A half-century ago, cradling my newborn PhD in American Poetry from SUNY/Buffalo, I began my writing life in earnest — a two-volume dissertation on William Carlos Williams prefaced by my teacher and mentor, Robert Creeley; my first translations from the poems of R. M. Rilke featured on the front page of American Poetry Review; my inaugural scholarly article on WCW and Valery Larbaud in American Literature magazine; and my home-grown founding and editorship of The Niagara Magazine, the inaugural number being an anthology of “poets of Western New York and Ontario.”

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My first book of poems, SEASONS, emerged soon thereafter, produced lovingly by the venerable Salt-Works Press helmed by my now departed, much-missed friend, Tom Bridwell. Printed and bound letterpress in the basement of the Dennis, Massachusetts General Store, two hundred fifty copies hand-set in 12-point Bodoni, with covers handmade from recycled ledger paper, marsh grass fiber, and (truly!) an old yellow button-down shirt from the floor of my closet. The cover graphic is a growth-ring print pulled directly from a tree stump.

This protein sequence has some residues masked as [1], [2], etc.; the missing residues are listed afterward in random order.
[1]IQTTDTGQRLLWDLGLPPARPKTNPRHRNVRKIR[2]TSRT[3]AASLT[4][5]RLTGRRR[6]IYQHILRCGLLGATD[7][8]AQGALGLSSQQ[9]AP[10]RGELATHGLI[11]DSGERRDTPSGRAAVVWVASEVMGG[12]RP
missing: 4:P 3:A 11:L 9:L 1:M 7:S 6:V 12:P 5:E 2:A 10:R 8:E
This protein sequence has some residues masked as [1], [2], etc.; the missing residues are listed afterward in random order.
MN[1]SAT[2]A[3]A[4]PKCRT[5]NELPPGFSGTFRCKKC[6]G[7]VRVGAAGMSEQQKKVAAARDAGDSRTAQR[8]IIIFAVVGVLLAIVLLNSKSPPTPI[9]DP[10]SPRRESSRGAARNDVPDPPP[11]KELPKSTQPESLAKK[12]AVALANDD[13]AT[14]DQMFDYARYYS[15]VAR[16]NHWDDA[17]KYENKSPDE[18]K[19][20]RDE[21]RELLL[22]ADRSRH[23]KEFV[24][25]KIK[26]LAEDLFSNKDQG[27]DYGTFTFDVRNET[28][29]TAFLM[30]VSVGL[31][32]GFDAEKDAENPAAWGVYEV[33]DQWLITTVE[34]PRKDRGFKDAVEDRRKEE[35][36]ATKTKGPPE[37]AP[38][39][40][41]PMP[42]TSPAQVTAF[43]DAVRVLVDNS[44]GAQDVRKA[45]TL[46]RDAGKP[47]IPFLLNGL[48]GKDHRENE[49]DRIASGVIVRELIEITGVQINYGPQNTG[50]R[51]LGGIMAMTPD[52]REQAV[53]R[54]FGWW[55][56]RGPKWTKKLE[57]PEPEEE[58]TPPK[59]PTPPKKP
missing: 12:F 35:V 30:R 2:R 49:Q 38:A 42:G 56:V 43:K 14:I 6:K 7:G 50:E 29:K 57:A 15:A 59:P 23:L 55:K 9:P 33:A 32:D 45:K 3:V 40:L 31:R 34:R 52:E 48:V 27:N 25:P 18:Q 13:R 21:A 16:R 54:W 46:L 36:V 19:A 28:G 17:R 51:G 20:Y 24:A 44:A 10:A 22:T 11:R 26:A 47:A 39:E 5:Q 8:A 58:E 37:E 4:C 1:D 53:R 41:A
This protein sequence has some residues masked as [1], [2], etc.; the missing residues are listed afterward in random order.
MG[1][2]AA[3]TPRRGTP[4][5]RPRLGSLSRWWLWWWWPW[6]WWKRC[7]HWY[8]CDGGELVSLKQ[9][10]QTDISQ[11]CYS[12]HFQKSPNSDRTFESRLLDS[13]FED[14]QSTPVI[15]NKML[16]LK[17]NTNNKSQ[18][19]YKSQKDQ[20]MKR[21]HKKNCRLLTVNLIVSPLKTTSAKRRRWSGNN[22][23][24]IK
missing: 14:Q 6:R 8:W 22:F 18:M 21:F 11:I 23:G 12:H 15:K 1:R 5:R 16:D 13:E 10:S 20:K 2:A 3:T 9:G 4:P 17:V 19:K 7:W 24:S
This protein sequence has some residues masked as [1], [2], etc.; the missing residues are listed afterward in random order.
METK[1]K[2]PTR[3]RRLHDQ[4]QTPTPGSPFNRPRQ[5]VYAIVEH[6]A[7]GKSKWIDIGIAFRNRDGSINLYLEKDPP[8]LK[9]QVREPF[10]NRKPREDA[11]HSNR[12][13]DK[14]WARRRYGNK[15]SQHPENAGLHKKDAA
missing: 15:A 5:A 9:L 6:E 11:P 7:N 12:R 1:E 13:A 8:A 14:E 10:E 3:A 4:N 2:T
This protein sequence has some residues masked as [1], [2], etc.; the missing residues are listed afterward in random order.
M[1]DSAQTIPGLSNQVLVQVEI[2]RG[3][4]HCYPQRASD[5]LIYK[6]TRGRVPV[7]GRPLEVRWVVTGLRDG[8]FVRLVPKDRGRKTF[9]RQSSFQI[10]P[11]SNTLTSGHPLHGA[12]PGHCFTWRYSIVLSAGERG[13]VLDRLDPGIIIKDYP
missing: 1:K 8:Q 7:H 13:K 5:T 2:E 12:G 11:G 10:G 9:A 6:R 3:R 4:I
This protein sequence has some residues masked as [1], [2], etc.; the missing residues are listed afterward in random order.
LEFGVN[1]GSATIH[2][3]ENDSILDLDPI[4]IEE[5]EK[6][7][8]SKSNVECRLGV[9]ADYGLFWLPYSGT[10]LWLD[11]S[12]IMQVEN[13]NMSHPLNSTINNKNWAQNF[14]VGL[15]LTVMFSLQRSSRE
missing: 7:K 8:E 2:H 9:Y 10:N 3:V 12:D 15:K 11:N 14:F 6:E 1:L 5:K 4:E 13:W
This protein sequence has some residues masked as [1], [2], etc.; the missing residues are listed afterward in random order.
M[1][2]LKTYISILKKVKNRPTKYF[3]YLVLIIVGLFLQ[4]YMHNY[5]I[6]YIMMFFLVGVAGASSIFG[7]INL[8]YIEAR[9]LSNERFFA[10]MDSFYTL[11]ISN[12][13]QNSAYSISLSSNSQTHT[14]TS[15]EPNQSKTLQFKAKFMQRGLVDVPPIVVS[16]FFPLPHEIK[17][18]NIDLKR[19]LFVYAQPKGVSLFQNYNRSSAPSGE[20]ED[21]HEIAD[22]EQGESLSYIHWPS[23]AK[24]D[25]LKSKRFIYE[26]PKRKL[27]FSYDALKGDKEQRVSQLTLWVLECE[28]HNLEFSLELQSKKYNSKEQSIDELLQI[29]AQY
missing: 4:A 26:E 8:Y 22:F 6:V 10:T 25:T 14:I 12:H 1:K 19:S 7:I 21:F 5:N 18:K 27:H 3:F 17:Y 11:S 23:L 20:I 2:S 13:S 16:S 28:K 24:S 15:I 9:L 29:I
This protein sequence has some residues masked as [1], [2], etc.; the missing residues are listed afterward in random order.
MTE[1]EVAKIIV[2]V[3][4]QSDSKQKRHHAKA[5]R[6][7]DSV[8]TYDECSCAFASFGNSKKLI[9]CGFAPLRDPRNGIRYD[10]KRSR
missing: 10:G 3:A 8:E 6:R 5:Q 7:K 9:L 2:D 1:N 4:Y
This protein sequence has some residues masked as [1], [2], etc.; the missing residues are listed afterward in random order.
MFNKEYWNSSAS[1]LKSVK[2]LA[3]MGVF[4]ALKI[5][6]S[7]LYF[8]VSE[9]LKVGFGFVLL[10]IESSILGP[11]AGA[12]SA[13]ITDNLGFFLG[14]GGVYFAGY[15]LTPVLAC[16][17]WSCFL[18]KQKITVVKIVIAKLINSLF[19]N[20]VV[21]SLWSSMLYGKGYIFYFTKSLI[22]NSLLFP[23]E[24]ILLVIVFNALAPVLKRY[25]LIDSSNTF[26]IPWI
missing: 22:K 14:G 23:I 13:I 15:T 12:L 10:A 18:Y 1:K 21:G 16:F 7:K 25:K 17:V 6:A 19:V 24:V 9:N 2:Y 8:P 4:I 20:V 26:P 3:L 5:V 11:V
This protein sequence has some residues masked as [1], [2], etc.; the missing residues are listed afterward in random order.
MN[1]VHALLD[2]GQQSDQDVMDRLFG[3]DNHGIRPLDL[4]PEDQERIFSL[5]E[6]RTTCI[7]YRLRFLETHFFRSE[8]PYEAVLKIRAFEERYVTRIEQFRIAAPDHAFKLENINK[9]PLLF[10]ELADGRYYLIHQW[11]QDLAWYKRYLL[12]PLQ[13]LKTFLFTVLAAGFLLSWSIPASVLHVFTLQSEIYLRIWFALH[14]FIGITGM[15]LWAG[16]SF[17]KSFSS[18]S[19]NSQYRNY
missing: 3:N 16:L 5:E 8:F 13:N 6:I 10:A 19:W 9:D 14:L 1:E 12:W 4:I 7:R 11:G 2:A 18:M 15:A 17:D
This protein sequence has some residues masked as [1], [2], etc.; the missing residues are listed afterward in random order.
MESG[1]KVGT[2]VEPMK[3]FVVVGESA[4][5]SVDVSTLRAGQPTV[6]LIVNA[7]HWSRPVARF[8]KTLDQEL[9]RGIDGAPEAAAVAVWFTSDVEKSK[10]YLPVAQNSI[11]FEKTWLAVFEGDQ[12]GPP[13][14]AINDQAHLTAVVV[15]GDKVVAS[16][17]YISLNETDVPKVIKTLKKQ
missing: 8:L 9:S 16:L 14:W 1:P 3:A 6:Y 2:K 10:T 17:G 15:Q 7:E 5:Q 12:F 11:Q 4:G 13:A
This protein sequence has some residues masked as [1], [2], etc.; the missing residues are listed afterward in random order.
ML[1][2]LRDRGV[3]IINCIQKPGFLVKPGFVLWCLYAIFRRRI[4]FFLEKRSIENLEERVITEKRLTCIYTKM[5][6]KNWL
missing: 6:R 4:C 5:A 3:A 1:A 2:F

SEASONS is a small press gem indeed. And yes, I must confess, the poems of my youth can still stand on their own — organic, modern influences and all. — N.B.

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